NPCSC Makes First Adjustments to Provinces’ NPC Seats in a Decade

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The NPC Standing Committee (NPCSC) concluded its session this month on April 20, 2022. It adopted the Futures and Derivatives Law [期货和衍生品法], which will introduce “a comprehensive legal framework for the operation of futures and over-the-counter derivatives markets in China.” The NPCSC also comprehensively revised the Vocational Education Law [职业教育法], the statute’s first update since its enactment in 1996, with the policy goal of cultivating “high-quality technical and skilled personnel” and “providing powerful talent and skill support” for socialist modernization. Due to our lack of expertise on these subjects, however, we are unable to offer more in-depth summaries or analyses of these two laws.

Instead, we would like to briefly discuss a less important development from this week’s NPCSC session: adjustments to the provinces’ representation in the national legislature. In March, the NPC passed a decision requiring the NPCSC to calculate each province’s seats in the next (14th) NPC according to a prescribed formula. As we recently introduced, each province starts with 8 seats, and receives an additional seat for every 700,000 citizens. But that is not all. Each province will also be given a third group of seats: some are allocated to the relevant ethnic minorities and other sectors of the society to achieve a broadly representative NPC membership, whereas the rest are reserved for the incoming “Central Leadership,” including national party-state leaders and other senior officials.

The NPCSC approved a preliminary allocation plan for the 14th NPC on Wednesday (see graph below). It is only “preliminary” (though not officially designated as such) because the 255 Central Leadership seats will not be apportioned among the provinces until the Communist Party leadership decides on a slate of nominees later this year. The allocation of those seats will be reflected in the number of delegates elected from each province next January.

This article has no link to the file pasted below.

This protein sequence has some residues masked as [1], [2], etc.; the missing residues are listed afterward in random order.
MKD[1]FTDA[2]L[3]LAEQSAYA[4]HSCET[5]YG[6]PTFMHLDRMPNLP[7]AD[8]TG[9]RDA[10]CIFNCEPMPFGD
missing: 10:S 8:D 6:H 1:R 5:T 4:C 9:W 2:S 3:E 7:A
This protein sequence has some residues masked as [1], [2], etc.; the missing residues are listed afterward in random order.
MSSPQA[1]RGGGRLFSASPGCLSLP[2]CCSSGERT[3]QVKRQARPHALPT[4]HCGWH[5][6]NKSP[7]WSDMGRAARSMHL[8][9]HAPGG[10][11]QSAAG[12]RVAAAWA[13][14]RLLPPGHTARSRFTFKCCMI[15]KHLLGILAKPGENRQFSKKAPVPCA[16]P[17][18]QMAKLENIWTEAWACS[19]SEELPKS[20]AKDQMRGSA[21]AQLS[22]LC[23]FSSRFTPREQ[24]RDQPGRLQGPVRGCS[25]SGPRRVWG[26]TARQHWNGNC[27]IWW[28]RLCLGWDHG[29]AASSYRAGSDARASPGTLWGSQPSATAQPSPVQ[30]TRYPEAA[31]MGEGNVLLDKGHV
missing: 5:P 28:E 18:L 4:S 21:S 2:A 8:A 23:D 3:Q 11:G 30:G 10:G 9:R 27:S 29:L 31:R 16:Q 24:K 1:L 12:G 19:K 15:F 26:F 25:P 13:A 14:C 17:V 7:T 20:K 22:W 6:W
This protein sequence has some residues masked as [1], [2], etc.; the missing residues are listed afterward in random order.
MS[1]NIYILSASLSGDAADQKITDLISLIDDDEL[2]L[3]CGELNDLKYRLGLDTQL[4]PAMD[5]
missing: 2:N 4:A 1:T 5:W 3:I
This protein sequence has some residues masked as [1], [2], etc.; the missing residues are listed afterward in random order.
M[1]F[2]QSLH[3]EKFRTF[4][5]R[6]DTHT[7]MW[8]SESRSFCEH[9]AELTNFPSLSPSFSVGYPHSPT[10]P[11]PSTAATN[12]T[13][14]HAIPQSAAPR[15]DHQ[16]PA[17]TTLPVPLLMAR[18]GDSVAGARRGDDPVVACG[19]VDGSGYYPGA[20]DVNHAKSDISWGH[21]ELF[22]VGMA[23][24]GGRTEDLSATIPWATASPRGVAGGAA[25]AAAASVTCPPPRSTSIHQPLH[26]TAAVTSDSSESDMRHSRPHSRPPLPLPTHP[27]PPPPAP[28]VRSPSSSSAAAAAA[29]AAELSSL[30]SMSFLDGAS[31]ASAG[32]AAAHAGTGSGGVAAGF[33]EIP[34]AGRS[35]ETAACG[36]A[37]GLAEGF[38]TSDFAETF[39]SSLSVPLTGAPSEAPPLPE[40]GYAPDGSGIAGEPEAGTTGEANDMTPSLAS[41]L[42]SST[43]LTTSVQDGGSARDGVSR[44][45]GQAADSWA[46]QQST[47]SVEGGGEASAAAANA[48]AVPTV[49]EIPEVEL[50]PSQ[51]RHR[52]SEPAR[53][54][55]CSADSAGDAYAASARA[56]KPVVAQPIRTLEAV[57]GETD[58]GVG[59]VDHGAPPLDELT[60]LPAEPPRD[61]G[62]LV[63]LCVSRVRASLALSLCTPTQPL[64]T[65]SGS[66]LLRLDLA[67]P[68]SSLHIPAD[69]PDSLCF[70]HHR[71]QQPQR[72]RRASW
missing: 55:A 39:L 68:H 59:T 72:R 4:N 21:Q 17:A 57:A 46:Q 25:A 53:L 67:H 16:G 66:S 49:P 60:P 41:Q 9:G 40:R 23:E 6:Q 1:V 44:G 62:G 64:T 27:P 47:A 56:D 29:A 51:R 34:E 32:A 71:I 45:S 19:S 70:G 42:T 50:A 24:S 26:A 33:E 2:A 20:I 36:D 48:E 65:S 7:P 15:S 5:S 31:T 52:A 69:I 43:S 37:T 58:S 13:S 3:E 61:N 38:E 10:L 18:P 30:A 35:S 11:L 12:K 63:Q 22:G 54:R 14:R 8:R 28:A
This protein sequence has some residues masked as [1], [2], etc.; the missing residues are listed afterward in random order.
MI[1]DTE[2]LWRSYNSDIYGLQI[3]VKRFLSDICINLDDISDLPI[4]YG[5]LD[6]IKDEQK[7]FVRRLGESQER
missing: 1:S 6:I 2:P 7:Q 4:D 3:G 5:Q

* Official census data were used to calculate population changes.
** “PLA” stands for the People’s Liberation Army, and “PAP” for the People’s Armed Police.

Although NPC seats are technically re-allocated every five years, in the past two decades the NPC has ordered a true recalculation only after a decennial population census (which last occurred in 2020)—even though official census data are not always used as the sole basis for seat allocation.

The changes in provincial representation made by Wednesday’s allocation plan are generally consistent with the provinces’ population changes in the last decade. Fourteen provinces gained seats, with Guangdong gaining the most (nine), thanks to its highest population growth in the country since 2010. Ten provinces lost seats. Most notably, the three northeastern “rust belt” provinces—Liaoning, Jilin, and Heilongjiang—have collectively lost 21 seats, due to their severe population decline in the past decade.

Some provinces have also lost seats despite population growths, such as Jiangsu and Shandong. That might be because, as we mentioned, the NPCSC does not necessarily use official census data to calculate a province’s seats. For the 12th NPC, for instance, it used a weighted average of the 2010 census data and late 2010 household registration data. A province’s out-of-province migrant population was partially included in the former but excluded from the latter. Thus, a province with a significant migrant population might lose seats under that formula. But note that most of the Central Leadership seats have historically gone to those more populous or more powerful provinces, so they may well end up gaining seats in the next NPC.

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